Florida’s Push for Financial Literacy
Florida and Financial Literacy
If you’ve checked out some of my blogs in the past, you’ll know that I have a passion for financial literacy. The levels of knowledge that students in the U.S. have regarding basic finance is abysmal in comparison to other countries. After a recent study was conducted highlighting this disparity, public school systems have started paying attention. Most recently Florida has taken the initiative to change the way that students learn about personal finance. With their new legislation making its way through the system, the Sunshine State is leading in taking the proper steps to changing curriculums for the better.
The Florida Senate took into consideration that nearly two-thirds of American students can’t calculate interest. Senator Dorothy Hukill is sponsoring the legislation. It states that all schools incorporate a personal finance course into their schedule. The course will be mandatory for all students to pass prior to graduating. These types of classes would include basic financial literacy such as balancing a checkbook and computing interest. As of now 17 other states have such requirements in place, but 17/50 is still an unreasonably low number.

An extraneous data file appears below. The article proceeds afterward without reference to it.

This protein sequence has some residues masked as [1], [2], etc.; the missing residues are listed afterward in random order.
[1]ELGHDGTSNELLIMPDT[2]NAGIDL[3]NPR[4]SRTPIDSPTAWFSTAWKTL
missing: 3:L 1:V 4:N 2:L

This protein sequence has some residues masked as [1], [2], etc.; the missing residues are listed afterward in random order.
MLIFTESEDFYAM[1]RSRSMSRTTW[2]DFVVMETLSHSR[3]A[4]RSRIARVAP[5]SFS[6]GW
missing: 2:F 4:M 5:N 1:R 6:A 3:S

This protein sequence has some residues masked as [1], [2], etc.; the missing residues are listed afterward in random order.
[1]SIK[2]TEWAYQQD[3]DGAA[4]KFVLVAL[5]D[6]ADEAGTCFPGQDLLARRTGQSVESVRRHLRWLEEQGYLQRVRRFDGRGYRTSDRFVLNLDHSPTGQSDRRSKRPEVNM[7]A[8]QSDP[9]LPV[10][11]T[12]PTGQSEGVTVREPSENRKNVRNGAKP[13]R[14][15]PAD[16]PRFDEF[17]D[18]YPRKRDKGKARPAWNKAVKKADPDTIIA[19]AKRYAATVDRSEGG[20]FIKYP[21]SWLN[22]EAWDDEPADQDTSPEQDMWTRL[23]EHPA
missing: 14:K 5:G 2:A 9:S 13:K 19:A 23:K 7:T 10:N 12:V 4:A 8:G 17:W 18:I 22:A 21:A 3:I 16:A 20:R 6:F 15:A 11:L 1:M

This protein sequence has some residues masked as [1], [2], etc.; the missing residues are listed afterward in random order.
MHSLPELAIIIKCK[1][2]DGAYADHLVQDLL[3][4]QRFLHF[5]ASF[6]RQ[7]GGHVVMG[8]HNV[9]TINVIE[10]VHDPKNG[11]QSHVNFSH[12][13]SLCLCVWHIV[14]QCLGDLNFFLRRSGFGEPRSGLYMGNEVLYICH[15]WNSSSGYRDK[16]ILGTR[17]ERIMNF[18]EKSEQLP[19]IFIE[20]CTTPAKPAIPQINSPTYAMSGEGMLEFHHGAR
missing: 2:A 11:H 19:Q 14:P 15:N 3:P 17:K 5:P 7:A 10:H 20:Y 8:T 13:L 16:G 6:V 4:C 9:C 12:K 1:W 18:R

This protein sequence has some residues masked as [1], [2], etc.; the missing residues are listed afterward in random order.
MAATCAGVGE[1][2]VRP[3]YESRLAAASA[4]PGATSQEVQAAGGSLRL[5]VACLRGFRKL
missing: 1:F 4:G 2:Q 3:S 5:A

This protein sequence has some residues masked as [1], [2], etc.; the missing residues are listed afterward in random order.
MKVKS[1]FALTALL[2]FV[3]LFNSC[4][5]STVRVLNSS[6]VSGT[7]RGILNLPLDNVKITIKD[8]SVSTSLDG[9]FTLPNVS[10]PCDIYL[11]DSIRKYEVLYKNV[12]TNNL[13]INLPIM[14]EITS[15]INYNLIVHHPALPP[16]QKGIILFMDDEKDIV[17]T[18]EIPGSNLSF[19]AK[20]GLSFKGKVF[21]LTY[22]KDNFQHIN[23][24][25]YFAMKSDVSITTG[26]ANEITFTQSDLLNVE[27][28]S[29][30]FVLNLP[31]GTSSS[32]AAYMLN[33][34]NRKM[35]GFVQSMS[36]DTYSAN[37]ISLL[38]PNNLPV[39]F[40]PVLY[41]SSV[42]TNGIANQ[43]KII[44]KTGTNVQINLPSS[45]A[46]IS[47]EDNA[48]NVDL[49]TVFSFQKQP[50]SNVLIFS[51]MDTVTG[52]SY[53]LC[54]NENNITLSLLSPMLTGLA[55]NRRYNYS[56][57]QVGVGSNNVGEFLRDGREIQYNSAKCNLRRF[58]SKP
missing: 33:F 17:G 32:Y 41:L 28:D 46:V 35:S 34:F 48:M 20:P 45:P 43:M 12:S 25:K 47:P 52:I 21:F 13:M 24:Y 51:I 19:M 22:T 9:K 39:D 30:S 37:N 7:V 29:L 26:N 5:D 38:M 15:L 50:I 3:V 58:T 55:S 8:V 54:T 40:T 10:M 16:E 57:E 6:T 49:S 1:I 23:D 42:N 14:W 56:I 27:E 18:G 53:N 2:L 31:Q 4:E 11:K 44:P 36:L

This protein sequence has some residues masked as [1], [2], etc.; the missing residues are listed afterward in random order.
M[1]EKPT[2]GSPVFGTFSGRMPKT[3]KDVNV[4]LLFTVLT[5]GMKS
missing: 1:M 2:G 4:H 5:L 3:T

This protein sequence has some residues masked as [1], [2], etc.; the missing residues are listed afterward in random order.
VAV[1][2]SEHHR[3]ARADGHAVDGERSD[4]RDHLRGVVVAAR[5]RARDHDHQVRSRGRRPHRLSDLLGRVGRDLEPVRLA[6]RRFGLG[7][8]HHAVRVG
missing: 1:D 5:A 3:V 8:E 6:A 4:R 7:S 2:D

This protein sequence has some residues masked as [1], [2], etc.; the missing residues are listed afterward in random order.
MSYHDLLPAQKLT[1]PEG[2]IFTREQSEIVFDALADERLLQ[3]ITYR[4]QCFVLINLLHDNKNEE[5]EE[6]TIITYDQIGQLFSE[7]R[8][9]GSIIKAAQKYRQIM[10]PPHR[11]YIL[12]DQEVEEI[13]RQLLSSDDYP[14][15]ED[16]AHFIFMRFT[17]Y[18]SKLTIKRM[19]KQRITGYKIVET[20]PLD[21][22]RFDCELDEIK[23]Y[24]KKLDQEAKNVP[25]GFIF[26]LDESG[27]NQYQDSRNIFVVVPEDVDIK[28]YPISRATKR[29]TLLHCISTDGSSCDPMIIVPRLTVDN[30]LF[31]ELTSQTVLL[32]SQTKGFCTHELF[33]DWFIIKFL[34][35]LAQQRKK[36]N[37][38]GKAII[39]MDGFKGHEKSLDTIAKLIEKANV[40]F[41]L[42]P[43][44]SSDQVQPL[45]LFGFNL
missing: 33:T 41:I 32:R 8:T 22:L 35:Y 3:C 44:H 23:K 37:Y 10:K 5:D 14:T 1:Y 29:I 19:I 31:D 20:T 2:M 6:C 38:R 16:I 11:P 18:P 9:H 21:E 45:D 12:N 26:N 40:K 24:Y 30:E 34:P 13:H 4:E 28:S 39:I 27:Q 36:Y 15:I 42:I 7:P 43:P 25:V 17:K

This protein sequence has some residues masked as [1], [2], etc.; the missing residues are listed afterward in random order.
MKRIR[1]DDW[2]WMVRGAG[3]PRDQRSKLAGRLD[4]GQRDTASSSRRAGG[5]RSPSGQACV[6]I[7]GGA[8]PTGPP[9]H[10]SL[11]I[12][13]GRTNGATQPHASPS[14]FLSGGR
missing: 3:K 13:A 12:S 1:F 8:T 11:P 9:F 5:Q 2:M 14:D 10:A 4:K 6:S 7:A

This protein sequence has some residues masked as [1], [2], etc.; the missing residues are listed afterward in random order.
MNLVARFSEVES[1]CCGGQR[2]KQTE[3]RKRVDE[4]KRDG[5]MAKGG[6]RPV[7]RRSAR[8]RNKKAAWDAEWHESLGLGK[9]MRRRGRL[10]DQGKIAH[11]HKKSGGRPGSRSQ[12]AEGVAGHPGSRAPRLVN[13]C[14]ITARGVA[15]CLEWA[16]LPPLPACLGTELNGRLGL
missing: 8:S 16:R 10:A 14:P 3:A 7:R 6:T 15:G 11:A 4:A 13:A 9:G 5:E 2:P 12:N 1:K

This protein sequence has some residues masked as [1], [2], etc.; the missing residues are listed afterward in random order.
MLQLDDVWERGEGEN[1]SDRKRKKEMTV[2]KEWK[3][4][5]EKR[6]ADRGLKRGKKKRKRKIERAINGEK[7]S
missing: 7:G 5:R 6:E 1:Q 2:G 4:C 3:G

As Florida focuses on getting this law through the legislature, there are some concerns that are still being raised. Most schools already have a jam-packed curriculum. Some of the politicians believe that this new course would take away from the elective ones such as arts and fitness. Another State Senator from Florida feels as though a longer school day or even year might be considered if the curriculum continues at this expansion rate.
Some more concerns are being voiced from the local school boards. If the legislation is approved, the new course could cost up to $8.8 million without the support of state funding. These new classes could be introduced as early as Fall 2018. This means that neither schools nor the state has much time for planning their allocation of resources. If the state government wants to move towards improving financial literacy among young people, they have to be willing to pay the price.
Personally, I would be very happy to see all fifty states take the same action that Florida has along with the states that have come before them. Personal finance is something that every person will have to manage at some point in their life. The earlier these lessons start in the education system, the less likely we will see young adult struggling with debt and financial decision making.